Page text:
a letter from Pa or Ma, it may be from  one of those dear pupils.  Mr.
Bever, at assembly—"The intelligence  test will be tomorrow morning
at  eight o'clock."  •Faculty member, speaking privately:  "It should
be a courtesy test."  I wonder if we can make a better impression  on the
faculty.  No hopes of dancing in the small din-  1000 COPIES OF  NEW MUSIC 
ON SALE AT QC EACH, OR 3 FOR 9 5 °  HARTER   WELLS PIANO CO.  211 EAST
HOLLY STREET  Bellingham's Oldest Music House  FOUR DAYS ONLY  S T A R T I
N Q  T 0 D A Y  The Most Sincere Drama Ever Screened—  A Story That
Challenges Criticism.  NORMA TALMADGE  In Her Most Recent First National.
Picture  S Reels of Storm- and Sunshine 8 '  "SMILIN' THROUGH"  JOY BROWN
at the Organ  ATMOSPHERIC PROLOGUE  ing room. Other hungry folks are with 
us and now four tables are served in  this room. There are now around 325 
boarding at the Hall. The dormitory is  full, accomodating HIS gilds, two
to a  room.  Miss Dunning is anxious to get acquainted  with the Gnish
sisters.  Many of the girls participated in the  picnic given by the M. E.
Epworth  League last Saturday night at Whatcom  Falls Park.  Those of the
hall who climbed to the  top of Mt. Constitution were Tina Pearson  and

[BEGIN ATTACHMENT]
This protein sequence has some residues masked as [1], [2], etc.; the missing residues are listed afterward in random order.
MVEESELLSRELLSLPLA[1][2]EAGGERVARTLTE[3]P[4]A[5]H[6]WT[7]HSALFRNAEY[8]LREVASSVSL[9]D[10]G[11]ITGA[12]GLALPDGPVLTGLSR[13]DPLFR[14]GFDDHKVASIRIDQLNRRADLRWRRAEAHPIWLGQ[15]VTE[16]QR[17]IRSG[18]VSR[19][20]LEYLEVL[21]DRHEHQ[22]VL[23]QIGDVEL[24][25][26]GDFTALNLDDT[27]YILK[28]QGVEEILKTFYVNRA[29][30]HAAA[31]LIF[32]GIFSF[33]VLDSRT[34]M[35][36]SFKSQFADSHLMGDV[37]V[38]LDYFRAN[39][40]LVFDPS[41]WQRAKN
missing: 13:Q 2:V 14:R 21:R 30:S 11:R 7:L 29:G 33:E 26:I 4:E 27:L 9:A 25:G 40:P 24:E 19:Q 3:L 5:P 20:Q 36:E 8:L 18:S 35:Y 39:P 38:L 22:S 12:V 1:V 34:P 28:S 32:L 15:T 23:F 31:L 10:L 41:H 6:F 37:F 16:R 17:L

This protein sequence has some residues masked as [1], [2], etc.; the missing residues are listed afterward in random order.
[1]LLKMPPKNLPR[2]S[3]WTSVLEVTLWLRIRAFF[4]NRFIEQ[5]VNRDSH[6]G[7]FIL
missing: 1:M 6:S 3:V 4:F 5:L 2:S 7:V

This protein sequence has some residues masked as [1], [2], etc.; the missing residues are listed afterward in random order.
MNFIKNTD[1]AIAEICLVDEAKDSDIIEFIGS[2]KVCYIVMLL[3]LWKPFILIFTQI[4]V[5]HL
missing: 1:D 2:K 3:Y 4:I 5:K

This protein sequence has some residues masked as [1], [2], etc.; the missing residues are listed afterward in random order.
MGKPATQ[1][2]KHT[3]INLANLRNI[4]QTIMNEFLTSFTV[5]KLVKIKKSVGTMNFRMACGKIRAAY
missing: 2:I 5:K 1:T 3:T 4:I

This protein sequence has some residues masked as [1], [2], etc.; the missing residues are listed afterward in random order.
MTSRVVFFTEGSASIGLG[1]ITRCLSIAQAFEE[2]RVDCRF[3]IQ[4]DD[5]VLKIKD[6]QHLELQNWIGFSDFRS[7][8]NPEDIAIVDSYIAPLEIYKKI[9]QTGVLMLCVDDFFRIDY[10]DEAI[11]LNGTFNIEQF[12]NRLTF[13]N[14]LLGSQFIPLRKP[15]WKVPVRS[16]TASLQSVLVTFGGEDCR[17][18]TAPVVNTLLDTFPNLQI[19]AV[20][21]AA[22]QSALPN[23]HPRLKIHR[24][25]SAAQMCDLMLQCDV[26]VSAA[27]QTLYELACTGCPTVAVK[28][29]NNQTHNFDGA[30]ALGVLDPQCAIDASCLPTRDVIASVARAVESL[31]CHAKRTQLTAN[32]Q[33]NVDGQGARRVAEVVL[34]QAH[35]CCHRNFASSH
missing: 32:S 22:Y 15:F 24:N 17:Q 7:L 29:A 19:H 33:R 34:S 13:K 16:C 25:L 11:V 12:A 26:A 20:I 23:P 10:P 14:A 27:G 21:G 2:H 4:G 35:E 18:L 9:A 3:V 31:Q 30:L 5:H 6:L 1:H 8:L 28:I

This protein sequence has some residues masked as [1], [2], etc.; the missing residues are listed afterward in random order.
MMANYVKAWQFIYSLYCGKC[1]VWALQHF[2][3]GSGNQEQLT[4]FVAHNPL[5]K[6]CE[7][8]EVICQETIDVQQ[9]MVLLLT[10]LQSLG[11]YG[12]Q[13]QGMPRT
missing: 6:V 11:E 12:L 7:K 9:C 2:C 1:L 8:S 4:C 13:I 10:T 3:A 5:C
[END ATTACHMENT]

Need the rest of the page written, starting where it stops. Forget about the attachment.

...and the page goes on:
Mildred Kinsey. They began the  ascent at 10:30 and reached the top at 
2:30.  The Bible class, conducted by Mrs.  Templeton, in the lobby on
Wednesday  nights, is enjoyed by the girls.  HOW SAD TO MY HEART  Those
little white cards, two inches  by four are bearers of such sad news. Oh, 
how they are hated, despised and detested  !  C in algebra, B in English, F
in history  and C in science! Wouldn't the  receiver of the gift rather
have been-left  in ignorance than to learn his fate from  the little slip
of cardboard?  Eyeing grimly and scanning intently  its white face with an
eager expression  the poor unfortunate receives no hint of  sympathy,
nothing by Sphinx-like grim-ness.  Ah—it wasn't a love letter nor 
her picture but-—that old report card!  "Be sure to return 'them
tomorrow,  with your parent's signature," exclaims  the donor as if she had
willed a kingdom,  palaces and infinite pleasure to the  student. But with
a torture-raked brain  he drops the sweet missel in his pocket  where it
burns on his conscience that  day.—The Talisman.  fl^ii® !3il 
Something" Nice  "TULIP ICE"  TULIP CREAMERY CO.  1329 Dock Phone 137  ran 
ILEL

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Weekly Messenger - 1922 June 23 - Page 6

    
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BELLINGHAM, WASHINGTON, FRIDAY, JIJNE 23, 1922  WE CARRY 
In addition to our complete  line of Stationery and  Athletic Supplies: 
HAIR NETS  HANDKERCHIEFS  BATHING SUITS  BATHING CAPS  EASTMAN FILMS  ALARM
CLOCKS  BOOK BAGS  COLLEGE JEWELRY  GYM STOCKINGS  SHOE STRINGS  GARDEN
TROWELS  CARPET TACKS  ETC.  And we save you money on  these.  Mario Kvans:
"My h;ur is falliiiy' out.  What can I. get to keep it in?"  Mrs. Porteous:
"A sack, with lace  around it."  H. s. N. S.  Phil Arnold: "Oh,, dear! I
never will  learn to spell correctly!"  Mr. Caskey (sympathetically): "Do 
yon spell as badly as yon type?"  HOTEL  LEOPOLD  LUNCHEON 60c  Table